Is Artificial Intelligence a meaningful tool for Industrial Designers?
To be honest, I remain uncertain about how AI can genuinely enhance the industrial design process. Therefore, I took the most logical step towards gaining clarity and forming a substantial conclusion: I dedicated time to studying the subject comprehensively.
We all remember when the creativity alarm sounded: Artificial Intelligence is going to replace all the designers; we are done. Then came the gold rush—trying to understand this new incredible tool, mastering it, and becoming pioneers to conquer the world and reign in the market.
The creation of automatic text and the generation of beautiful images went crazy, but there is a catch: we can already recognize what is generated by artificial intelligence. Yes, because the way it generates things has a method and is recognizable, at least if you don’t master it enough to infuse some spice into your work. Frustration sets in when you can’t achieve the desired result, leading many to abandon the ship.
I’m sure this can’t be the right attitude. I’m quite convinced that AI tools can indeed make the job easier and faster; it’s just a bit more complicated to see where the solution lies, especially for industrial design. And I don’t mean just making better renderings; I’m talking about the creative process.
If we take a leap into the past, say the ’80s or ’90s, we used to do technical drawings and renderings by hand. Architecture studios were filled with people bent over paper for hours. The advent of CAD changed everything. Now, we spend hours in front of a computer, using software that automatically generates technical drawings from a 3D model we use for designing and rendering.
Life is much easier, but now you are required to master numerous programs to showcase and design a product, from sketch to final presentation. It’s akin to 30 years ago, but now you have a mouse and a broader spectrum to cover to be useful to the process.
Is it better or worse? It’s not my role to define it, but one thing is certain: tasks get completed much faster, allowing more time to think, test, and progress. However, things that were once in the hands of a few are now more accessible, and the result is that not everyone is doing a good job—they are just using the tools (but that is another story).
To delve deeper into the topic, I contacted one of the most relevant personalities in Artificial Intelligence for industrial design: Hector Rodriguez.
To provide some context, Hector has been in the industrial design field since 2001, serving as both an industrial designer and CEO of a company (Dayda Studio and Franco Bicycles, respectively). Therefore, we are talking about someone who understands the world of design from both agency and company perspectives. He recently initiated a new project called AxlCreative, which teaches AI to designers with a meaningful method aimed at enabling them to use it as a valuable tool for their job rather than just an image generator.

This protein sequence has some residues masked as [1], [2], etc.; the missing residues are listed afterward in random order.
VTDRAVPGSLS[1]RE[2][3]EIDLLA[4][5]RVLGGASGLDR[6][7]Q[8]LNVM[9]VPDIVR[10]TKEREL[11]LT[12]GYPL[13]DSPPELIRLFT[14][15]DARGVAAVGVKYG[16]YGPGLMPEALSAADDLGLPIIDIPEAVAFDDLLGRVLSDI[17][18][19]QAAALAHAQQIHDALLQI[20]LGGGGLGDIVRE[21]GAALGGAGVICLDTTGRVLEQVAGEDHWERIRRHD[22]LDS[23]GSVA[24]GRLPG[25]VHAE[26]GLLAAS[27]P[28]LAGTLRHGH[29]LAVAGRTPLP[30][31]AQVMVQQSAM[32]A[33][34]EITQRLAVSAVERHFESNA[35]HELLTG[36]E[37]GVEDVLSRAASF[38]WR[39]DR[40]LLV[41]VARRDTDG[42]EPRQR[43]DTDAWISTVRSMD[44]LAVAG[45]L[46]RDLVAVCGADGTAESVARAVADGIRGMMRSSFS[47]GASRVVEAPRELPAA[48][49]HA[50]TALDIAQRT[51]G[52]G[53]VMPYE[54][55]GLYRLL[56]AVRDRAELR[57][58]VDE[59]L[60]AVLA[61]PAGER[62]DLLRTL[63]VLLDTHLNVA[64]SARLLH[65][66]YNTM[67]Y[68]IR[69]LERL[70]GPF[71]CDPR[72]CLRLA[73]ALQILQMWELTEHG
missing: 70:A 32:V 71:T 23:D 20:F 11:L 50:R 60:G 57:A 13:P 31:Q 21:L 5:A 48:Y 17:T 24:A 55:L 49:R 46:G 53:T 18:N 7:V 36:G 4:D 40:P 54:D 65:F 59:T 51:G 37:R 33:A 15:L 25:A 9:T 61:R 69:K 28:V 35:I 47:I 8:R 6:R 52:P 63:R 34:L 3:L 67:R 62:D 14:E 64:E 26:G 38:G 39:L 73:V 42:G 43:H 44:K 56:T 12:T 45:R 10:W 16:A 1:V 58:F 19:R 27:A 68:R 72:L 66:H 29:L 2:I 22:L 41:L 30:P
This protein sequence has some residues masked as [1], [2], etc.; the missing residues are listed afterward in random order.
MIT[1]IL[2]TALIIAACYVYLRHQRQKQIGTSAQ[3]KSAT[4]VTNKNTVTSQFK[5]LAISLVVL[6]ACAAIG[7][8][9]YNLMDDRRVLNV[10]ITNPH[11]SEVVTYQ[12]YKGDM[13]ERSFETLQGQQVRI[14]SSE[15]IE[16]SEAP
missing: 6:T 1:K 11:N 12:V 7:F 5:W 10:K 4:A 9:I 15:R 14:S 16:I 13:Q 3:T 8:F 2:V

We are undoubtedly amidst one of the most revolutionary phases in a while. Hector mentioned that being around for so long has exposed him to many technical challenges since he started. For example, when he transitioned from hand-drawing to digital, it took months for his hand to regain the same confidence he had on paper. However, what he emphasizes is that what’s happening now is incomparable because it involves so many facets, signifying a revolution in terms of creativity.
With Artificial Intelligence, we must understand that there are two paths that can be navigated: production and creativity.
Regarding production, we can anticipate an easier and faster life, akin to what CAD did in the past, following the natural flow of events where things get better. However, the real spotlight is on the creativity sector.
Midjourney, Dall-e, or Stable Diffusion can generate images of all kinds. The main mistake now is thinking that they can do the job for us. Requesting the design of a chair with specific characteristics might not lead us where we want to go, and it may seem like AI is not the right tool for us. But thinking this way is a mistake because, as Hector says, “we must understand the dots and the space that it generates and then connect.”
The essence is that the role of the designer remains crucial—not as a mere technician but as a thinker.
If we set the right scenario, we can genuinely receive the right input from AI and discern things we might not see by just looking at a blank wall. This should be a stimulus to make connections that aren’t immediately visible, generating inputs that the designer can manipulate to have more puzzle pieces for spotting the right solution. The orchestra is still playing with its director; there are just more instruments to manage, which may be both confusing and create new intriguing melodies.
I asked Hector what he sees in the future of design.
“In the next few years I think we’ll go through a process of reevaluating every tool and workflow we currently utilize. That will require us to look inward as an industry and really understand our role as designers. Ai will likely create a situation where design is under scrutiny and we need to be prepared to present our value“.
He continued, “However, I’ve never felt more hopeful about the role design can play in business and society. Ai is a technology that requires a lot of vision and empathy to wield effectively. Both traits that designers are well suited for. In closing, I’d encourage designers and design-led organizations to set the narrative for the benefits of Ai and design. The benefits are 100% there. We just need to be proactive about communicating it, and it all starts with exploring“.